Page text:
Chinese interest in the Indus Valley. The easiest
approach to Leh is along this valley. The Chinese
have not only shown interest in the Indus Valley
but also the Karakoram Pass between India and China.

Any Chinese move through the Karakoram Pass will
threaten our troops in Siachen and our base at
Thoise. In the contingency of any future conflict
with the Chinese, new areas of conflict in Ladakh
will open up. I served in Ladakh for two years
immediately after the Chinese invasion of 1962,
and it also fell under my purview subsequently as
Chief of Staff and Army Commander covering the
northeast. During this period there were many incursions and incidents.

Keeping these factors in mind, there is an urgent
requirement for another division and supporting
armour to be raised for the defence of Ladakh and two more for the north east.

In the northeast, the Chinese may, after
negotiations, reduce their claims from the whole
of Arunachal to the Tawang tract and Walong.

Major Bob Kathing and his Assam Rifles platoon
only moved to take control of Tawang in the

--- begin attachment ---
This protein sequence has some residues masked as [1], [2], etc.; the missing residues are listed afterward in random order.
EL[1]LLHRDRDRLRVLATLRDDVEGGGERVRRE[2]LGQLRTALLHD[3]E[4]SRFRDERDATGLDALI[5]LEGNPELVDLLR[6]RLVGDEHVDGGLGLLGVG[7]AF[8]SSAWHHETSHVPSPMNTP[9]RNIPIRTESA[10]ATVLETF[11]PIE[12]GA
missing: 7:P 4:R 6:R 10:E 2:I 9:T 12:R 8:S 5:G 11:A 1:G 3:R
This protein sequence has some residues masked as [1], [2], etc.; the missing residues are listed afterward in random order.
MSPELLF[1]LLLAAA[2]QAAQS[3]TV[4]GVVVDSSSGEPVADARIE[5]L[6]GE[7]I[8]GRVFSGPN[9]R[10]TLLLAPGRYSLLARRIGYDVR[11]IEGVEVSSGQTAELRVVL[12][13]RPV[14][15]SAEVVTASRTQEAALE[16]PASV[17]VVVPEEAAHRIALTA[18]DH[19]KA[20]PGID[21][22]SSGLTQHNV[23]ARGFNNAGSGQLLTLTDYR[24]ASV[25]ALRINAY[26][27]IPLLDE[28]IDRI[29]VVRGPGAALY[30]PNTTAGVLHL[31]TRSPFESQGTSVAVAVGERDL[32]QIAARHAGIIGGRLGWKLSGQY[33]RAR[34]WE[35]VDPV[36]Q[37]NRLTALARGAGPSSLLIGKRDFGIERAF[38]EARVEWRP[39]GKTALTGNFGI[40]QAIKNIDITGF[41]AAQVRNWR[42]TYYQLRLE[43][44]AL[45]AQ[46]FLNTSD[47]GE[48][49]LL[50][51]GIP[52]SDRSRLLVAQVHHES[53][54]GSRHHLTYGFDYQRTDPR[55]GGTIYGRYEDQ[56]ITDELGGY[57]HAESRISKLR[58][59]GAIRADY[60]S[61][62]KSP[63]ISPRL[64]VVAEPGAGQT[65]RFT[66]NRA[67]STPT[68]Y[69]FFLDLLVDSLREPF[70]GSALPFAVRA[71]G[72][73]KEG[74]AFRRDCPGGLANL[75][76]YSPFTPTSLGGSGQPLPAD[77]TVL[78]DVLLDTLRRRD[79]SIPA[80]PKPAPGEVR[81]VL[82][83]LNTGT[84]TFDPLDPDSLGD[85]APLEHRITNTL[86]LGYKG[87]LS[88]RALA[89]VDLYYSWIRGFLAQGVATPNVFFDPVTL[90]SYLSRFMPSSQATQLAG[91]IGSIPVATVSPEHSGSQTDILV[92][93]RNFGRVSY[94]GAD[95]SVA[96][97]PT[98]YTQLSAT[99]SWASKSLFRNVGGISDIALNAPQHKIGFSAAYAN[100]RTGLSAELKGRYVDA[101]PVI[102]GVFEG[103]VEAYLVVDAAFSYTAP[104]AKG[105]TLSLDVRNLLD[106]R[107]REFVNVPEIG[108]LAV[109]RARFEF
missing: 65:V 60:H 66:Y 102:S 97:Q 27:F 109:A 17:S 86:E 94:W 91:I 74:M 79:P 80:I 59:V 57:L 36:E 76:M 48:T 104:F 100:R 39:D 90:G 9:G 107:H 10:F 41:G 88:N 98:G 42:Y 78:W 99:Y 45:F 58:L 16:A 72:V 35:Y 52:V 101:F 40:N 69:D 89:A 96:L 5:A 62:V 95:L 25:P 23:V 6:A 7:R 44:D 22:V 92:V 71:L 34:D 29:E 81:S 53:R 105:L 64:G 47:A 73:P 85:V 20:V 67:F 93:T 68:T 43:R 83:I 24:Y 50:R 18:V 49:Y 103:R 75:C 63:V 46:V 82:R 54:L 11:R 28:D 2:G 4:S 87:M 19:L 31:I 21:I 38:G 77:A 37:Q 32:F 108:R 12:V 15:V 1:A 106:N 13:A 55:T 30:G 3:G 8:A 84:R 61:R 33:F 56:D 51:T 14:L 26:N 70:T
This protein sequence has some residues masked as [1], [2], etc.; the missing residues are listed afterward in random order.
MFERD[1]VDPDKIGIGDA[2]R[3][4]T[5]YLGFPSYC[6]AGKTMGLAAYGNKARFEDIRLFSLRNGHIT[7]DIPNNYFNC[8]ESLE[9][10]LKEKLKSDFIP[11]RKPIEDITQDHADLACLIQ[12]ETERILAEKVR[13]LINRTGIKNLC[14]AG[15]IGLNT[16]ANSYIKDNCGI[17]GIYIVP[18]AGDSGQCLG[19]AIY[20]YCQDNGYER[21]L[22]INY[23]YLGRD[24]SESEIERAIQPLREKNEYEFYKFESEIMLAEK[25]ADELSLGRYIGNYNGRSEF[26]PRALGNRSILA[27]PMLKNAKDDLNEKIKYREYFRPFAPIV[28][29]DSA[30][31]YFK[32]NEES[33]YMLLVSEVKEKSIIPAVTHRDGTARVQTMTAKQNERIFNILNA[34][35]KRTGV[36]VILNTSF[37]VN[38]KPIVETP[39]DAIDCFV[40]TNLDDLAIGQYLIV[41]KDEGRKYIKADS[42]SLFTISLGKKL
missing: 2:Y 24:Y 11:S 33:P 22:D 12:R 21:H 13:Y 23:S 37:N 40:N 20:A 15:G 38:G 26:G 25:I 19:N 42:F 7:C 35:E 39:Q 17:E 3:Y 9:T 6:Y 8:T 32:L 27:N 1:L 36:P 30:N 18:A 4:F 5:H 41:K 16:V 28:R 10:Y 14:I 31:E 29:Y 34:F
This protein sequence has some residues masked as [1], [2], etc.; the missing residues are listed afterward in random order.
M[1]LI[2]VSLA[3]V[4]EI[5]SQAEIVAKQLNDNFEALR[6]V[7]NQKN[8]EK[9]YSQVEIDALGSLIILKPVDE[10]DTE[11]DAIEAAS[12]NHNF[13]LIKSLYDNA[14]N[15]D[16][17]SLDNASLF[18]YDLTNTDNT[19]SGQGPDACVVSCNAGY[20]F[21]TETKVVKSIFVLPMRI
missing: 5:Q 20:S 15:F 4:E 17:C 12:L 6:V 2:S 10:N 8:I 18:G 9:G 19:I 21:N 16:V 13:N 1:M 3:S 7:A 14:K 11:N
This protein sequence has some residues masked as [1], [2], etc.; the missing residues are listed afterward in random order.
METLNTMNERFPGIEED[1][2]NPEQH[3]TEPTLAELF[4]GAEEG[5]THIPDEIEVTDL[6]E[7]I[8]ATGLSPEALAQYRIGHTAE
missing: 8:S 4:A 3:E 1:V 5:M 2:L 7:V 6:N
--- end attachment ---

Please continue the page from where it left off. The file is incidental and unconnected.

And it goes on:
spring of 1951 . The Chinese had placed a pillar
in Walong in the 1870s. They have built up the
road, rail and air infrastructure in Tibet. It is
assessed that the Chinese can now induct some 30
divisions there in a matter of weeks.

We are committed to ensure the defence of Bhutan.
We need at least two divisions plus for the
defence of Bhutan. In West Bhutan, the Chinese
have moved upto the Torsa Nulla. From there it is
not far to Siliguri via Jaldakha. This remains
the most serious potential threat to the Siliguri corridor.

The Chinese have devoloped the infrastructure in
Tibet to enable them to mount operations all
along the border. We are still in the process of
upgrading our infrastructure in the north east.
It will take many more years before the
infrastructure in the north east is upgraded to
what is required. Thus we need to raise two more
divisions and an armoured brigade for the north east.

There is an urgent requirement for more
artillery, firepower and mobility. More
helicopters are also needed to ensure mobility.
Mobility is a key factor in military operations.
Mobility is necessary to obtain flexibility as
also the ability to react in fluid operations. In
order to ensure the means to react, we need
reserves. These reserves have yet to be created.

The Air Force needs to deploy more squadrons in
that region, since, unlike 1962, the Air Force
will play a decisive role in any future operations.